Uncovers Credential-Grabbing Phishing Campaign

By   ISBuzz Team
Writer , Information Security Buzz | Nov 12, 2015 05:15 pm PST

Uncovers Credential-Grabbing Phishing CampaignPhishMe has issued details of a malicious phishing campaign currently circulating, with an XORed payload that is capable of grabbing a ton of credentials, mostly FTP.

Ronnie Tokazowski, PhishMe’s senior researcher, explains, ” When reversing malware samples, one of the things that we as analysts look for are places where the attackers slip up. This can be anywhere from using the same strings, to weak obfuscation routines, or re-using the same snippet of code. When we talk about the attackers, there is this misconception that they are these super villains who can only do evil, but keep in mind they are humans too. Yesterday, we came across an interesting phishing email that contained the following attachment.”

unnamedRonnie continues ” While we’ve seen tons of word documents that contain macros, it’s typically more rare to see this triggering in conjunction with XOR exe’s. These types of payloads are usually used in conjunction with an exploit and later unpacked. By using xorsearch, we can confirm that there is a malicious payload inside.”

unnamed1“Once the macro code executes, a copy of the word document will be saved to %temp%/300.rtf and %temp$/301.rtf, our malicious payload will be saved to %temp%/q2.exe, then executed. When looking at q2.exe, we can see the compile path of ‘T:\mandatory\Hence\one\Date\effort.pdb’ for the file. This gives us some information that the malware could have been compiled from the T directory, lies in the “mandatory” directory, and is the project name of “Hence”. But what about that XORed payload? By performing a single-byte XOR with the key of 0x66 (or “f”). We know this was successful, as we can start to see other strings and structures of an executable. By scrolling further into the encoded data, we can see the domains that will be used for calling out.”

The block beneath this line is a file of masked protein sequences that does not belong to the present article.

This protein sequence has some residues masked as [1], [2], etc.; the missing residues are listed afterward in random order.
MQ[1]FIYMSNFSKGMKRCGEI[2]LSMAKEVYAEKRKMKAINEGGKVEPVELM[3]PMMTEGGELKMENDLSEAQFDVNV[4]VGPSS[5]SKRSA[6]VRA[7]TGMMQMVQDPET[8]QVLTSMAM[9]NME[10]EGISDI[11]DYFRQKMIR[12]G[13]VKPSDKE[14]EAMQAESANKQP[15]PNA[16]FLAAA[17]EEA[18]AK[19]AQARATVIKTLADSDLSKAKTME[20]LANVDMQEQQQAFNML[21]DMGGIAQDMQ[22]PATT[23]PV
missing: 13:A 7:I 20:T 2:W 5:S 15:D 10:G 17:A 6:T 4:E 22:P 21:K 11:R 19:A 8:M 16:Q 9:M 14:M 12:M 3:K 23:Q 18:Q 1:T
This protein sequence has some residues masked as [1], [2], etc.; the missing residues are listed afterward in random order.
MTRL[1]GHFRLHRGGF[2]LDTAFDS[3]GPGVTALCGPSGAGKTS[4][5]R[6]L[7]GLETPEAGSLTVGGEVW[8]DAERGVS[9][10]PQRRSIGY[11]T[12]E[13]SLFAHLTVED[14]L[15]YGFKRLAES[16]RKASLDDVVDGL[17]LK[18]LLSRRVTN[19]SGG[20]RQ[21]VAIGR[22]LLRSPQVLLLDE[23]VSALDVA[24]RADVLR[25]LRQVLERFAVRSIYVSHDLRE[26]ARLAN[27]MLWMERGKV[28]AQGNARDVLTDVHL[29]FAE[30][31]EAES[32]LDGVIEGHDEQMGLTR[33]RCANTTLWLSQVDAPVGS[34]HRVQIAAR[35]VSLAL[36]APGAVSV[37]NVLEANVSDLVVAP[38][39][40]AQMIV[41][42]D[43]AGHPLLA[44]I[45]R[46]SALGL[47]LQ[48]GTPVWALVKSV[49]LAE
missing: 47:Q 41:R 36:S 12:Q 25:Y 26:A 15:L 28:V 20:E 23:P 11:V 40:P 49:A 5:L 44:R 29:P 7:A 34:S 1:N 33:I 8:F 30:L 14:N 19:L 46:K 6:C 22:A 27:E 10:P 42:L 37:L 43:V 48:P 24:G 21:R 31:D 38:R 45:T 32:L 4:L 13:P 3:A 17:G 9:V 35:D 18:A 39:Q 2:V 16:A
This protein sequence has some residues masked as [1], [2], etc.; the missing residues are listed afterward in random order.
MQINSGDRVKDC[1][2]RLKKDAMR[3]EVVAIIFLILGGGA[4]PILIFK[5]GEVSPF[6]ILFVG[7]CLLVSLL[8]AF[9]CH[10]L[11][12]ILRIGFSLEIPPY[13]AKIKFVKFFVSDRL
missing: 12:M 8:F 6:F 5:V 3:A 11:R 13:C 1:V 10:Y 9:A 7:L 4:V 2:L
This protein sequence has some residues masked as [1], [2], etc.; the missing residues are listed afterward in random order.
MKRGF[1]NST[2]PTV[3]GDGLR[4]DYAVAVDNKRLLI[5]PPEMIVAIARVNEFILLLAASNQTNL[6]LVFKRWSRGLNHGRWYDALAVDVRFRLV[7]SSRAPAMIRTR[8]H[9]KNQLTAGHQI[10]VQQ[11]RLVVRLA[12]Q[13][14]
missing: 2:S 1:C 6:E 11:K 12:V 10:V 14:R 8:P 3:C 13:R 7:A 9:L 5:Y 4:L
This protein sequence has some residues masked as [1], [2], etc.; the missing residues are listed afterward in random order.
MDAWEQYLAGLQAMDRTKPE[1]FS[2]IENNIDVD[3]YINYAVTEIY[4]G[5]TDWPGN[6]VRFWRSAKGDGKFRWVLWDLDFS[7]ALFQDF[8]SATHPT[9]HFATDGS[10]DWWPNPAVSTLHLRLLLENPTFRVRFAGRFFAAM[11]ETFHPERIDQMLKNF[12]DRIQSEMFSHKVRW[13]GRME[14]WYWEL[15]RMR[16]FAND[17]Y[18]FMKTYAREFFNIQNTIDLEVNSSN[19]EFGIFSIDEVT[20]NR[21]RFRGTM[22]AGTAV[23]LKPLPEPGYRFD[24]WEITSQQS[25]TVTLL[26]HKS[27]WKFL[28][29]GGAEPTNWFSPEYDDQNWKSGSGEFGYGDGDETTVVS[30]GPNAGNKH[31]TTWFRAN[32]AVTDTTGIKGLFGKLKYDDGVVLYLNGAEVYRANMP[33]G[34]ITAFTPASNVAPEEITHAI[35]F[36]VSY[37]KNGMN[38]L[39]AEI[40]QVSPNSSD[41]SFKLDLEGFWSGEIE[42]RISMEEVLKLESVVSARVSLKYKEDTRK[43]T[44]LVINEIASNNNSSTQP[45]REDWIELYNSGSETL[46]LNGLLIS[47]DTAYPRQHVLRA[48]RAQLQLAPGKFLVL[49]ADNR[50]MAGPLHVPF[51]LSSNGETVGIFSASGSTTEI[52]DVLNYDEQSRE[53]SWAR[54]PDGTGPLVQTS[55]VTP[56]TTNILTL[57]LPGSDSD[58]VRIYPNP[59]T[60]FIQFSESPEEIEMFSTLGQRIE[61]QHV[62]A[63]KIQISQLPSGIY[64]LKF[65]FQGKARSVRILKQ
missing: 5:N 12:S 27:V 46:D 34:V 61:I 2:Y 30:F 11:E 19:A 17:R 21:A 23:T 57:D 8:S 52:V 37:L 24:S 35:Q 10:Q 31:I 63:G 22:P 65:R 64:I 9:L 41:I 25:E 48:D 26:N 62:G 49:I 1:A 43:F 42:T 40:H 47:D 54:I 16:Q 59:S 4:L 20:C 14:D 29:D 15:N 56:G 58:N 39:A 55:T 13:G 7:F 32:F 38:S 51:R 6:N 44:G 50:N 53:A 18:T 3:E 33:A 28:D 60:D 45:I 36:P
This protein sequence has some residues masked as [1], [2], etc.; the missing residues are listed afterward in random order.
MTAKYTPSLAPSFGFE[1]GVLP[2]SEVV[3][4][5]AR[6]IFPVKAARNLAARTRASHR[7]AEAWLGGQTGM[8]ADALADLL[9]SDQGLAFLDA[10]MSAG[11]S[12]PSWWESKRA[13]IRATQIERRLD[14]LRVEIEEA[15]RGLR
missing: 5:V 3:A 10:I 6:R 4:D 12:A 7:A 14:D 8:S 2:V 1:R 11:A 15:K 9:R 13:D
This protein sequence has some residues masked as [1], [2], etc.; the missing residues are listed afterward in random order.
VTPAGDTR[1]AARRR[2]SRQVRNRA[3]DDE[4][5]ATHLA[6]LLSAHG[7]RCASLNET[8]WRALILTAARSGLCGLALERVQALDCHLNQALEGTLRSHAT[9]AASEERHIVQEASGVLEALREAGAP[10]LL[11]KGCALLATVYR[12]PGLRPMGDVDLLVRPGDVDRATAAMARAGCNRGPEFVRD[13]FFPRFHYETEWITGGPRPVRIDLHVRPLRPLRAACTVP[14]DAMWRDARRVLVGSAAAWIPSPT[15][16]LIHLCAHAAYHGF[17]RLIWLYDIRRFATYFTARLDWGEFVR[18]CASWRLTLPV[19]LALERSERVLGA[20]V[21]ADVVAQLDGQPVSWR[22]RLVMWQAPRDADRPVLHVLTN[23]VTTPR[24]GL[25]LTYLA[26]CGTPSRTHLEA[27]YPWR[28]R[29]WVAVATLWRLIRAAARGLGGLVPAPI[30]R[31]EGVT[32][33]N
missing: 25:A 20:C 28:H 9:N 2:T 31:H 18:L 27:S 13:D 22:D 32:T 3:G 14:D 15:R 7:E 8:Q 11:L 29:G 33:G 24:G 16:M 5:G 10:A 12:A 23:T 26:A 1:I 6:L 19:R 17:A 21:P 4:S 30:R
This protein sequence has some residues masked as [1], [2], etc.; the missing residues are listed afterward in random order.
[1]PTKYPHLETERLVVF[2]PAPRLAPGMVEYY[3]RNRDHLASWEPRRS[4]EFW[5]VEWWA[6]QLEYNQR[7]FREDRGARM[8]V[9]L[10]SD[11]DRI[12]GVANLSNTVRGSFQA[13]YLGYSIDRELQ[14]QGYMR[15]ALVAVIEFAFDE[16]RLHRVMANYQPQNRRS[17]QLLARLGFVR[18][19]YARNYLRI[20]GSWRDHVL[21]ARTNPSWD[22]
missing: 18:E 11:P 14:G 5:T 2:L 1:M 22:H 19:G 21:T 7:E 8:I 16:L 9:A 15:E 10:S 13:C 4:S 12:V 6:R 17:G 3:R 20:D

Ronnie concludes that this malware “Is capable of grabbing a ton of credentials, mostly FTP”

To help organisations protect themselves from this malicious program, PhishMe has provided the C2 and user agents identified within this malware that can be downloaded via its github.

About PhishMe

PhishMe® provides organizations the ability to improve their employees’ resilience towards spear phishing, malware, and drive-by attacks. Our approach entails immersive training to effectively change employee behavior, empower users to detect and report targeted phishing attacks, and augment an organization’s existing security operations and incident response processes. With over 4 million individuals trained in 160 countries, PhishMe has been proven to reduce the threat of employees falling victim to advanced cyber-attacks by up to 80 percent. PhishMe works with Fortune 1,000 companies across many industries, including defense industrial base, energy, financial services, government, healthcare, and retail.

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